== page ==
Friday, January 08, 2010

An apple tart competition and a fizzy Moscato

Our friend Christophe loves to make apple tarts. That's one of his specialties and he is pretty good at it. He makes a quick sweet pastry crust, arranges apple slices on top of it and bakes the tart until the apples are soft. That's a quick and easy recipe and we all love his tarts but our friend Jiyon thought that we should also try her own more elaborated recipe as well.

Christophe's tart

Her point was that the dough had to be made with very cold butter and iced water and it was important to use a pastry blender to cut the butter into the flour in order to avoid warming up the butter. When done, the dough had to be refrigerated for several hours before baking. And then, when the tart is cooked, she likes to brush the top of the tart with a glaze made of apricot preserve and Calvados.

Jiyon's tart

There were unanimous cheers for Jiyon's tart and everybody voraciously ate her/his slice. I thought the crust had a cookie-like crunchiness and was very tasty. I also liked the glaze on the apples but I found the Fuji variety that was used for both tart, too firm and not tart enough for my taste. For our next apple tart competition, I think we should use Granny Smith or even Golden Delicious.

Because it was New Year's eve, we drank a Champagne Nicolas Feuillatte Brut Rosé, a terrific dry Champagne Rosé with a delicate rose petal color and a lot of finesse, although the Champagne was much too dry to accompany the apple tart.

I think the Michele Chiarlo Nivole Moscato d'Asti that Kobrand Corporation had sent me before the holidays would have worked better with the dessert. Unfortunately, we had tasted the wine earlier in the evening and there was none left.

Made from the aromatic Muscat grape, Moscato d'Asti is a sweet, semi-sparkling wine with low alcohol content. Nivole, which means clouds in the local dialect, is produced by Azienda Vitivinicola Michele Chiarlo, a prominent producer in Piedmont. The fruit is sourced from a single south-southwest facing, steep hillside vineyard. Fermentation occurs using natural yeast and is stopped when the wine has reached an alcohol level of 5.5% using a sterile filtration to remove any remaining live yeasts. Then the addition of unfermented must adjusts the residual sugar level to 11%.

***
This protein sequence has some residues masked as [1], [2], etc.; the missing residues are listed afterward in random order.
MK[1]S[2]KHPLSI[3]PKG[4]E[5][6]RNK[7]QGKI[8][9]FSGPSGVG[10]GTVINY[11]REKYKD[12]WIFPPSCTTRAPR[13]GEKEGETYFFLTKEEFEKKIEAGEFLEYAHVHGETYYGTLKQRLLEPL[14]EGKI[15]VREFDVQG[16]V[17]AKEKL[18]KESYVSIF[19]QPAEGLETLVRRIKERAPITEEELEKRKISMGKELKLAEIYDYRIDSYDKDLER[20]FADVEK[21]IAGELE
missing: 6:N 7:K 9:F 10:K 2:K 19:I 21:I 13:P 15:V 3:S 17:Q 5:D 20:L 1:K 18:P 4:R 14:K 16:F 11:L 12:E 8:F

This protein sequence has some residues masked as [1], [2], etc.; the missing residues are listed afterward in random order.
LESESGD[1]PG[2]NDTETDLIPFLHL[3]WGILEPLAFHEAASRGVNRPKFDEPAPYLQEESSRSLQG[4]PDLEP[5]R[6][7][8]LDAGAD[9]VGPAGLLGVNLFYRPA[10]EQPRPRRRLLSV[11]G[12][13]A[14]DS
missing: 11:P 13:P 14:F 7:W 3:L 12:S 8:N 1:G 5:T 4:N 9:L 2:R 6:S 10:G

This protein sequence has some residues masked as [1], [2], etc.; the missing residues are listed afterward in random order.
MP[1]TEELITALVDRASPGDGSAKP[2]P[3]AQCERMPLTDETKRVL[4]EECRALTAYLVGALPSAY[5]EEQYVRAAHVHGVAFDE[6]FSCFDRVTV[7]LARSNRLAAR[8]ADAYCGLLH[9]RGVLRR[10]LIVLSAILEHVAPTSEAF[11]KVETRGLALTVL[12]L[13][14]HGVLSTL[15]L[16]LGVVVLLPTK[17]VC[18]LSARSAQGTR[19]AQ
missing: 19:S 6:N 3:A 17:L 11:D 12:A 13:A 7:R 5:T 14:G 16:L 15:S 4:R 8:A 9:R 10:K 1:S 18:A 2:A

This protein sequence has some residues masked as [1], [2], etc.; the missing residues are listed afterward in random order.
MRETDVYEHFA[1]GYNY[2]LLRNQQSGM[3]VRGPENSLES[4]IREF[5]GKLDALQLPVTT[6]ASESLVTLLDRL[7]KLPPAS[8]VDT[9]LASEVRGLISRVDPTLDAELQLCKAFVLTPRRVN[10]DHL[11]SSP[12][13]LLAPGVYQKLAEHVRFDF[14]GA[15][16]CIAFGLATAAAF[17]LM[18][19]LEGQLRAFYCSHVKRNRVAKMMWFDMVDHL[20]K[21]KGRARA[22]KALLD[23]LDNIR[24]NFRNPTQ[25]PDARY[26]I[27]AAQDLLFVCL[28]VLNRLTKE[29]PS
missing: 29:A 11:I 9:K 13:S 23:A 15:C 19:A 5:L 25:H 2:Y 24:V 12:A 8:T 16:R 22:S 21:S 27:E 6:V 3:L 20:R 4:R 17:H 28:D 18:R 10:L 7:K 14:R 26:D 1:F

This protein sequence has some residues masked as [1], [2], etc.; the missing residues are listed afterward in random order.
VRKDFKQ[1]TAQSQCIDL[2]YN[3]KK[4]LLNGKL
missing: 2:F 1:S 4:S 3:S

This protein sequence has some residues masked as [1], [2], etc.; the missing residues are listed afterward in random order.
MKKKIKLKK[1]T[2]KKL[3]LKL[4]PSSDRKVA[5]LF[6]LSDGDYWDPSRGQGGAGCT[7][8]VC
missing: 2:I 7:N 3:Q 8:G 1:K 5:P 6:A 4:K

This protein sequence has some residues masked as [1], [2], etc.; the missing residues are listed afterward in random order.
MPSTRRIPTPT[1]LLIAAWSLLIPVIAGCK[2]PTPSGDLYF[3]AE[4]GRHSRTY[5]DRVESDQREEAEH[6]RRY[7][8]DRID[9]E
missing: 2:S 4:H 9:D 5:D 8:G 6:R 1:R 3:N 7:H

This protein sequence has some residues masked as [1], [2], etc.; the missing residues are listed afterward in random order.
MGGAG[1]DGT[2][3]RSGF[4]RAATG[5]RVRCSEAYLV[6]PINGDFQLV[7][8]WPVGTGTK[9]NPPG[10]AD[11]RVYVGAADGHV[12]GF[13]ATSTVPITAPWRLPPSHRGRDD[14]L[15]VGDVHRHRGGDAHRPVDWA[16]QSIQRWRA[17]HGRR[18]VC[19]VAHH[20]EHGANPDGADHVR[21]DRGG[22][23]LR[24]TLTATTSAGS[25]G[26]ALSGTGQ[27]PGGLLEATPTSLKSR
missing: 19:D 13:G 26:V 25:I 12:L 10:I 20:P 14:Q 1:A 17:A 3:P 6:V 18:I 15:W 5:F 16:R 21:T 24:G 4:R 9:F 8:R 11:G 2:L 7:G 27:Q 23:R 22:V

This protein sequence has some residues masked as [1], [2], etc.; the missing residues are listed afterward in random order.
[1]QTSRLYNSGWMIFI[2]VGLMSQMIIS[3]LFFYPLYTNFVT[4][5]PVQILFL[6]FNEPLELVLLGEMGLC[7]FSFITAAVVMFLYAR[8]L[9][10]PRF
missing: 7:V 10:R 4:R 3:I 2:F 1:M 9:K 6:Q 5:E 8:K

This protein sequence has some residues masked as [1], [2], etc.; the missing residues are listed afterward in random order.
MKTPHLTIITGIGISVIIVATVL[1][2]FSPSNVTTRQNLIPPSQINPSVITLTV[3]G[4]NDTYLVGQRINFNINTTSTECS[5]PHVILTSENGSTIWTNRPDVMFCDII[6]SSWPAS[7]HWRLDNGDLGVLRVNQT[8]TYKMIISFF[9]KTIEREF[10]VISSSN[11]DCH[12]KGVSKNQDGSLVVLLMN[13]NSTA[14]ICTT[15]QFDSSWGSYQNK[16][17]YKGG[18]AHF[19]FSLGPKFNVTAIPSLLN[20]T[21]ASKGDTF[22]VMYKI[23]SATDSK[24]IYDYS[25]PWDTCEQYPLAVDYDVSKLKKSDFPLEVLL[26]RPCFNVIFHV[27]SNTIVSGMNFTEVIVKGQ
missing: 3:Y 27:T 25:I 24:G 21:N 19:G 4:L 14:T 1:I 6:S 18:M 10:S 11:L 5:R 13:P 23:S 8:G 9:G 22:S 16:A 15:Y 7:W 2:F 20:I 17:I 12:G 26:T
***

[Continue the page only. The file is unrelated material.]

The wine had a pale yellow color and a fragrant nose of exotic fruits. The palate was light and fresh, slightly fizzy, with a definitive sweetness, leaving an aftertaste of honey and apricot. But the uncomplex sweet style of the wine didn't convince everybody: my husband thought it tasted like sparkling apple juice. Maybe he should have tried it with the apple tart.

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Culture Snob (Nina S) said...

Moscato D'Asti is a good one! Thanks for writing such a fine and detailed blog about elegant dining! I'm a fan, too, but becauase of time, I can't blog about food and wine as much as I do about books, fashion, and social commentary! =(((

Can't wait to graduate and have more time on my hands for the pleasures of life!

Thanks again for blogging and keep up the good work!


Betty said...

I'm sorry to trouble you, but I've been trying to log in to your but am unable to. Have you shut it down? Oh, I do hope not. It's wonderful for tracking the wines in our cellar. Thanks. Betty.

Catherine Granger said...

Hi Betty, the site is back, thanks!